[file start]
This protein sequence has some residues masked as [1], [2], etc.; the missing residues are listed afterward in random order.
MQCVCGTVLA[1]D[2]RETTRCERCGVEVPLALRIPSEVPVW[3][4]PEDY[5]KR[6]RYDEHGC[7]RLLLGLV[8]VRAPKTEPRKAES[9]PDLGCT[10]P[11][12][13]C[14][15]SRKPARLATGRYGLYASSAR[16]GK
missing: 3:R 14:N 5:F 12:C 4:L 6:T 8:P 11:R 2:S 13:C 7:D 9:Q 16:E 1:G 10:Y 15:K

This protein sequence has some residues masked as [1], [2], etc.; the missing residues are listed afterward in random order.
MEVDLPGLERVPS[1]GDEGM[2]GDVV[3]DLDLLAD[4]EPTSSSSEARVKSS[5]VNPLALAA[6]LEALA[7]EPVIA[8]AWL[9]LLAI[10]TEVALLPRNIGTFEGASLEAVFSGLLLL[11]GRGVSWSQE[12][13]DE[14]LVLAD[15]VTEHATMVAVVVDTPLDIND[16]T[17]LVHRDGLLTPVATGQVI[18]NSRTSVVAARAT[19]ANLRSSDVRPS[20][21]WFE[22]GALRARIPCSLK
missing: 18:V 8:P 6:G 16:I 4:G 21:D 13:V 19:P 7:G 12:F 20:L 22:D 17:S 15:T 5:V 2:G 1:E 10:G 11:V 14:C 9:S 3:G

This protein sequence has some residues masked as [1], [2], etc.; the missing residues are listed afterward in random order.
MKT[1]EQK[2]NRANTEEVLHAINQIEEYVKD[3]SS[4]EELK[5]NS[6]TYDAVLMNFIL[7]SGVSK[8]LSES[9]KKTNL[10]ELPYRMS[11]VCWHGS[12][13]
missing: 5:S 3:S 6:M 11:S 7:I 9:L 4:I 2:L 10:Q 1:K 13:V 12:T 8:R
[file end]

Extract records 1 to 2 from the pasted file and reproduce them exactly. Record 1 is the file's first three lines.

This protein sequence has some residues masked as [1], [2], etc.; the missing residues are listed afterward in random order.
MQCVCGTVLA[1]D[2]RETTRCERCGVEVPLALRIPSEVPVW[3][4]PEDY[5]KR[6]RYDEHGC[7]RLLLGLV[8]VRAPKTEPRKAES[9]PDLGCT[10]P[11][12][13]C[14][15]SRKPARLATGRYGLYASSAR[16]GK
missing: 3:R 14:N 5:F 12:C 4:L 6:T 8:P 11:R 2:S 13:C 7:D 9:Q 16:E 1:G 10:Y 15:K

This protein sequence has some residues masked as [1], [2], etc.; the missing residues are listed afterward in random order.
MEVDLPGLERVPS[1]GDEGM[2]GDVV[3]DLDLLAD[4]EPTSSSSEARVKSS[5]VNPLALAA[6]LEALA[7]EPVIA[8]AWL[9]LLAI[10]TEVALLPRNIGTFEGASLEAVFSGLLLL[11]GRGVSWSQE[12][13]DE[14]LVLAD[15]VTEHATMVAVVVDTPLDIND[16]T[17]LVHRDGLLTPVATGQVI[18]NSRTSVVAARAT[19]ANLRSSDVRPS[20][21]WFE[22]GALRARIPCSLK
missing: 18:V 8:P 6:G 16:I 4:G 21:D 13:V 19:P 7:G 12:F 20:L 22:D 17:S 15:T 5:V 2:G 1:E 10:G 11:V 14:C 9:S 3:G